While binding to a target ligand may play a role in selecting for RNAs with overall higher structural stability it is unlikely to be the only contributing factor. Indeed, we observed that selected sequences from the nontarget selections also display more structural stability compared to the random Sel2N20
RNA sequence library (). Thus it is likely that factors intrinsic to the selection process (eg, mutant T7 RNA polymerase, RT-PCR, nature of the SELEX library) may also influence the structural composition of the selected RNAs. We have investigated the transcription efficiencies of synthetic oligonucleotide templates with either a low adenosine (A) content or a high adenosine (A) content (). Interestingly, our data suggest that the template's adenosine content does not influence the transcription efficiency of either the mutant T7 RNA polymerase or the RT enzyme and, therefore, does not dictate the observed nucleotide bias. Alternative explanations for the nucleotide bias that we have not ruled out include biases in nucleotide misincorporations by these enzymes. For example, the rate of base mispair insertion of various RT (eg, HIV RT, AMV RT, and M-MLV RT) may favor the insertion of one base over another resulting in a nucleotide bias. Indeed, the fidelity-rates of RT have been implicated as the possible reason behind the genetic variability and convergence observed with retroviral genomes (Roberts et al., 1988
; Yu and Goodman, 1992
Another possible explanation for the observed nucleotide bias is the nature of the RNA library (eg, influence of the fixed regions or an unforeseen consequence of a short variable region). To this end, Zimmermann et al. (2010
) observed a shift toward less stable predicted secondary structures when performing both targeted and nontargeted SELEX with an RNA library derived from the E. coli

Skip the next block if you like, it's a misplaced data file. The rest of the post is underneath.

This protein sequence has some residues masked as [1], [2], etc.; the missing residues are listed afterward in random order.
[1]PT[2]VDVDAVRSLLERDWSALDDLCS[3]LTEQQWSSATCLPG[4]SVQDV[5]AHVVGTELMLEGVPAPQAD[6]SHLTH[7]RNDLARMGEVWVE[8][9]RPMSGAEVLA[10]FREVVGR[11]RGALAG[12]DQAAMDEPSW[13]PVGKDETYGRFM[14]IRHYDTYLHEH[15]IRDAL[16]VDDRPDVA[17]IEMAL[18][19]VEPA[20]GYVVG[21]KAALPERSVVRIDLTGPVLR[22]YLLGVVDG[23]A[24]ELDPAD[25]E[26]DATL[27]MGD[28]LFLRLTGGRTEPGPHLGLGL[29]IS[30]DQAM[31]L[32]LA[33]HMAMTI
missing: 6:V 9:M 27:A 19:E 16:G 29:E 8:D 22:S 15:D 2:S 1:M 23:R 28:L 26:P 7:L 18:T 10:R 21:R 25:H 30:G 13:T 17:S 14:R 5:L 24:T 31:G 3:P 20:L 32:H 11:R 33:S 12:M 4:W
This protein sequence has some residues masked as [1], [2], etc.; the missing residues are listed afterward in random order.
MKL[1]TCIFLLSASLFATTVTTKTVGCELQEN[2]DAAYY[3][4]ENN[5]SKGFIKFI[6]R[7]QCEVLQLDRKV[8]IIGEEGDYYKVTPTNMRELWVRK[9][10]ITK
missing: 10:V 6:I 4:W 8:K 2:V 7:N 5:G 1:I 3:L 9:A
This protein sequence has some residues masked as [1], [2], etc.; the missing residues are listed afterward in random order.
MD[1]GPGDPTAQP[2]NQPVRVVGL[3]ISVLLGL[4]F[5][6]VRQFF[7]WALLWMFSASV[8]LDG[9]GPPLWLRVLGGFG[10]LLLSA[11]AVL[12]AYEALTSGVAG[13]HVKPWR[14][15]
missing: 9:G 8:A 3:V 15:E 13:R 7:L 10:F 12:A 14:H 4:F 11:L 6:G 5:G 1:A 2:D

genome (genome-SELEX). Unlike the Sel2N20
library, the complexity of the genome-SELEX library is constrained by the E. coli
genome and the length of the library is highly variable (>60
nt). The authors of the study also reasoned that factors intrinsic to the selection process (amplification steps or nature of SELEX library) may favor the propagation of certain RNA sequences over others.
While the SELEX process with the Sel2N20 RNA library yields RNAs with overall predicted increased structural stability and ease of chemical-synthesis, a potential concern is that a nonspecific bias is influencing the selections, potentially reducing the likelihood that the optimal sequences are ultimately identified. In general, the nonspecific propagation of sequences in rounds reduces the SELEX efficiency. However, we have identified several useful aptamers with the Sel2N20 library using similar protocols (our unpublished data), suggesting that the bias is not so severe as to result in the necessary failure of aptamer selections. Indeed, similar bias is likely to be present in successful selections described by others, but unnoticed because of the limited number of sequences that were determined. It is expected that the identification of such nonspecific influences will provide the understanding with which the SELEX process can be optimized into a more robust methodology.